I am starting to receive Coronavirus related email spam now although the majority of it appears to be the usual stuff from before. I expect any domain procurement company to scrutinise their customers tightly during this time period, many are stuck indoors with they isolate, some spending more time online in a vulnerable mindset. There does appear to be many bad domain sellers as there are spammers.
Here is some analysis over the past week and some tips on dealing with spam.
First, here are some analytics from one of my email accounts for the past week. The following is an analysis from an account I don’t use so much but that email address was the one I used on LinkedIn which was hacked. Now and again I do have legitimate emails going through .
- Number of Emails Received: 135
- Number of Legitimate Emails: 61 (+2 that were marked as spam but went on to be legit)
- Number of Spam Emails: 73
- Number of Emails Quarantined: 65
- Number of Emails Rejected: 8
- Number of Emails I Released from Quarantine (not spam): 2
- Number of Emails with Domains Registered with Namecheap: 63
In general most of the TLDs (top level domains) I receive email from are the non .com .org domains, the most popular ones this week were:
Why are the majority of spam emails I receive associated with Namecheap? That is a question I have been asking them for a couple of years for which they refuse to answer. What is wrong with their process that allows so many criminals buy on their system? They have blocked the purchase of domain keywords associated with the Coronavirus, which is good but doesn’t provide a solution to criminals using domains that don’t use those keywords from buying domains. I’ve read some minutes from ICANN meetings that include a Namecheap representative but don’t see any discussion on what the company is doing to solve this issue. Maybe they just enjoy the money coming in a little too much.
You can report abusive or spam emails to Namecheap, however, with 63 emails this is virutually impossible to do when having to include headers for each, which is why they should be addressing their bad workflow issue, but unfortunately they don’t care.
Deciphering A Spam Message
Below is a typical spam message I received. Although the subjects of much of the spam is consistent with the past 2-3 years I am now seeing Coronavirus type spam, in this case for masks which people are desperate to buy.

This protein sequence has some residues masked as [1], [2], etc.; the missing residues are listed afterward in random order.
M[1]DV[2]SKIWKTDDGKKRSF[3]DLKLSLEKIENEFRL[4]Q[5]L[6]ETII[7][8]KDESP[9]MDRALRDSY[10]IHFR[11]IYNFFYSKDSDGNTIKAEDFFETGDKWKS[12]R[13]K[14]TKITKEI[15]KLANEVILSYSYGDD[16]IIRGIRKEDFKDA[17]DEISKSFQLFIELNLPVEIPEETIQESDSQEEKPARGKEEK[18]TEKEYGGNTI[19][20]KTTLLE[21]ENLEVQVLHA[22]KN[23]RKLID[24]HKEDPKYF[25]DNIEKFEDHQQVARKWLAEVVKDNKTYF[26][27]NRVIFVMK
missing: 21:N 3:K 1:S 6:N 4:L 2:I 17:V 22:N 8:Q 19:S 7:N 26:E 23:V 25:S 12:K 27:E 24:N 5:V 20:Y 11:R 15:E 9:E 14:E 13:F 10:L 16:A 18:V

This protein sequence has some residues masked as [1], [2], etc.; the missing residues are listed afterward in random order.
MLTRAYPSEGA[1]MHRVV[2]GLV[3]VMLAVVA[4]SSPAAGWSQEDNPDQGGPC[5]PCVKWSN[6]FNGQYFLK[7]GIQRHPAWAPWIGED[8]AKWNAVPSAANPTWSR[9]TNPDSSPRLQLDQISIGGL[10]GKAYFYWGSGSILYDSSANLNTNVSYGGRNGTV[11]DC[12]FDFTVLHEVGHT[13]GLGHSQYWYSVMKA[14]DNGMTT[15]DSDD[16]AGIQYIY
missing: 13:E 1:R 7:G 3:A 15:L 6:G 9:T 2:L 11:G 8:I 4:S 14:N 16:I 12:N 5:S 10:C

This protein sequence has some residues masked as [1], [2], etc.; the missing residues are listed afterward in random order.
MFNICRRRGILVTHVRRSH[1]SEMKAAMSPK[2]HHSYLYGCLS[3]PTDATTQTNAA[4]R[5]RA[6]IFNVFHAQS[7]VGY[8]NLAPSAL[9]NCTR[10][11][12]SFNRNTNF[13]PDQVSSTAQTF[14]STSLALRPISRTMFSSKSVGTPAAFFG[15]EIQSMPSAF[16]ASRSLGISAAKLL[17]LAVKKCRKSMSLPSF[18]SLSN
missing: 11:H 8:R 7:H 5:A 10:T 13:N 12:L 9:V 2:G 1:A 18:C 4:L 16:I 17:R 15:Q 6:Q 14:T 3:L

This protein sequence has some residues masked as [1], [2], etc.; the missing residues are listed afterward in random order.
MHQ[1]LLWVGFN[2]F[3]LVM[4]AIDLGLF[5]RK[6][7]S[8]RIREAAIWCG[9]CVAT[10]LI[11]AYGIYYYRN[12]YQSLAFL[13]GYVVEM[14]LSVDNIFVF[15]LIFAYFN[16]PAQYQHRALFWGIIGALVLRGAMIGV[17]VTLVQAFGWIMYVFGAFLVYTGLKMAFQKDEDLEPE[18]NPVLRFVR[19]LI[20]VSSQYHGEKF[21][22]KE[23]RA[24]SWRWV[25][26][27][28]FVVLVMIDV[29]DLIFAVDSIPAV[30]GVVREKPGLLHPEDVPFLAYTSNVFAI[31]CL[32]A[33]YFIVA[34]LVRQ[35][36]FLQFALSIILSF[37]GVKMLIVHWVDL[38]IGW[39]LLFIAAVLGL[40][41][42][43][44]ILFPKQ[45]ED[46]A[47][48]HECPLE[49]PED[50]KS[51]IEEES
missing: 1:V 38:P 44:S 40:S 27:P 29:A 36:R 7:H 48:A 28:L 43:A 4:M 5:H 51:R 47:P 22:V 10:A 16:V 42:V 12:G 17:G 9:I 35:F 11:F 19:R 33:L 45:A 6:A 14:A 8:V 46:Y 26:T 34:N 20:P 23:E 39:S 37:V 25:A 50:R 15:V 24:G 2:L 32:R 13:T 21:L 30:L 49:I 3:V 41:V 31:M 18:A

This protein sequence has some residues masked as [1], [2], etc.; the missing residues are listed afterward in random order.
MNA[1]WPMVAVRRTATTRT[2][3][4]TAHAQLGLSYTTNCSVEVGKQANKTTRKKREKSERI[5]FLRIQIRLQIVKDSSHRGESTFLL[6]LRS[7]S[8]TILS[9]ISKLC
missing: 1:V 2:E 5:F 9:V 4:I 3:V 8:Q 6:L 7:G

You must deactivate automatic downloading of graphics in your email program. In most emails, companies and scammers alike, have embedded an invisible graphic which pings back to the server the message was sent from. This sends a huge amount of data back to them, the worst being that they know you exist, it is sending to a legitimate email account, and that they can send you more scams. Also, your email will likely be sold on to other bad actors, or placed on a dodgy server for nasty people to download and use.
It is easy to look up a domain in ICANN, just enter the URL/s from the email and you will receive quite a bit of information back if you dig deep enough. You can find roughly the company the site is hosted or the domain supplier. It is possible to report the domain to the supplier so others aren’t victims, however, if you receive so much spam it’s impossible task to do that. If you are receiving too much spam in your inbox, contact your internet service provider or check on their website for instructions about decreasing that, for example, sending into the spam folder or elsewhere.
The unsubscribe link at the bottom of the message is most likely fake and just another way for the scammer to confirm you exist then go onto send you more spam. Do NOT click on any links within the email, it could redirect you to a site that will infect your computer will a virus or malware.
Some scammers include an address at the bottom of the message, it is quite easy to investigate what is exactly at that address, assuming it exists. When looking up the address I’ve seen all manner of obscure places.
I looked up the address on the above email, it is a company that rents mailboxes. You can’t get a mailbox without some kind of registration but is the box number real? Most likely not. If it is a legitimate company they are most likely have an office in a real building but if it’s a mailbox then you know any old person off any old street can rent one, assuming it is real.
Just doing a basic search, in Google, on the address, has also bought up some information from the Better Business Bureau. That address is also being used for another fake company “Russian Beauty Online: Online Dating Services”. Even though the emails from the “Russian Beauty” rubbish might be going out with the same address in it, the domain is registered via Enom with a another address.
The majority of people have wised up to these scammers now and can determine what is a scam or not:
- Uses a non .com, .org, .edu, .gov etc domain
- Don’t recognize who its from (not from a friend or someone you do business with)
- Doesn’t speak your language properly, like broken English
- Is a cold calling type message
- The promises are too good to be true
The most problematic messages are scammers pretending to be from legitimate businesses or government bodies.
It’s best to be extra careful right now as scammers take advantage of people in vulnerable situations such as during a virus epidemic. Don’t expect domain registrars to be your friend, they are either uncooperative or your email has been shared to so many bad actors it will forever be impossible to stop the spam.